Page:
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 Post subject: Re: Free UI design for your OS
PostPosted: Wed Feb 03, 2016 1:07 pm 
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omarrx024 wrote:
I have alpha blending, double buffering, rectangles (solid and transparent), lines (solid and transparent), mouse cursor support, BMP image rendering, and many other things in both 32-bit and 24-bit graphics modes, transparently to the user.

Almost all of them, but no alpha blending and DB. I'll do GUI only in autumn or summer, because I need a good kernel for the start.

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 Post subject: Re: Free UI design for your OS
PostPosted: Wed Feb 10, 2016 10:15 pm 
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omarrx024 wrote:
I'm the exact opposite. I usually get bored with UI development, and focus more on core things.


totally disagree the Ui always is the top of OS developing.

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 Post subject: Re: Free UI design for your OS
PostPosted: Thu Feb 11, 2016 3:42 pm 
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zlixine wrote:
omarrx024 wrote:
I'm the exact opposite. I usually get bored with UI development, and focus more on core things.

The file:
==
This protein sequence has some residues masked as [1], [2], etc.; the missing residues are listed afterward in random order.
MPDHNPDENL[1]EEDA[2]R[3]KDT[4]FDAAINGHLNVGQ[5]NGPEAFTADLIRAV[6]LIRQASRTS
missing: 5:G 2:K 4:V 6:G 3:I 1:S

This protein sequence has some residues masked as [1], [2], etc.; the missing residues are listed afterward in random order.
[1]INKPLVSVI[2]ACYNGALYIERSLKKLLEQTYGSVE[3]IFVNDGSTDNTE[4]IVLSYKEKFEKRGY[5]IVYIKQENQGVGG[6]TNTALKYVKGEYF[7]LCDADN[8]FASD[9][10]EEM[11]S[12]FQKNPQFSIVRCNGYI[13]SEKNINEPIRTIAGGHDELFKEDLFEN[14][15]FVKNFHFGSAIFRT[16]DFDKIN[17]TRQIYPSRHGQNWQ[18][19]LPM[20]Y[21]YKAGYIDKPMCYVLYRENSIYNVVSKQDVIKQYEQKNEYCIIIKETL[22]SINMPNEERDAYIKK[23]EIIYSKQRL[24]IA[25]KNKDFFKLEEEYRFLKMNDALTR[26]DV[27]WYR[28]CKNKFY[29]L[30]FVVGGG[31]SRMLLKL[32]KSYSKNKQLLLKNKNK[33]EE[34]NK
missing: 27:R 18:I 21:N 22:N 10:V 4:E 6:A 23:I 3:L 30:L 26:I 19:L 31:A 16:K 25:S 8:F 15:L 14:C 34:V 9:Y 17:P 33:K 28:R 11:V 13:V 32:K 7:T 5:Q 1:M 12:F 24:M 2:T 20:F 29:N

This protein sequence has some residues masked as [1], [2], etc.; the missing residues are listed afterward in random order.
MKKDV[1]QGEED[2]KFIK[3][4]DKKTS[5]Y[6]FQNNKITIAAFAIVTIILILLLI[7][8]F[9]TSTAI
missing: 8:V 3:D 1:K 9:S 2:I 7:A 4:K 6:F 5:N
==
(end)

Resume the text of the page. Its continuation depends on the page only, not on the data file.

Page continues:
totally disagree the Ui always is the top of OS developing.
If you want a yet another GUI, you should be better writing software for an existing OS.

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 Post subject: Re: Free UI design for your OS
PostPosted: Fri Feb 12, 2016 12:08 pm 
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Yeah, I find that the core of an operating system is first and foremost in a good operating system. That's why I haven't implemented gui in my OS, it's got a weak core (for now).

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 Post subject: Re: Free UI design for your OS
PostPosted: Tue Apr 16, 2019 6:59 am 
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I'm building my GUI in OpenGL, but I've spent the last few months improving stability and robustness of the core itself. So I guess I would agree a strong core comes before GUI.

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 Post subject: Re: Free UI design for your OS
PostPosted: Wed Apr 17, 2019 2:56 pm 
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MollenOS wrote:
I'm building my GUI in OpenGL, but I've spent the last few months improving stability and robustness of the core itself. So I guess I would agree a strong core comes before GUI.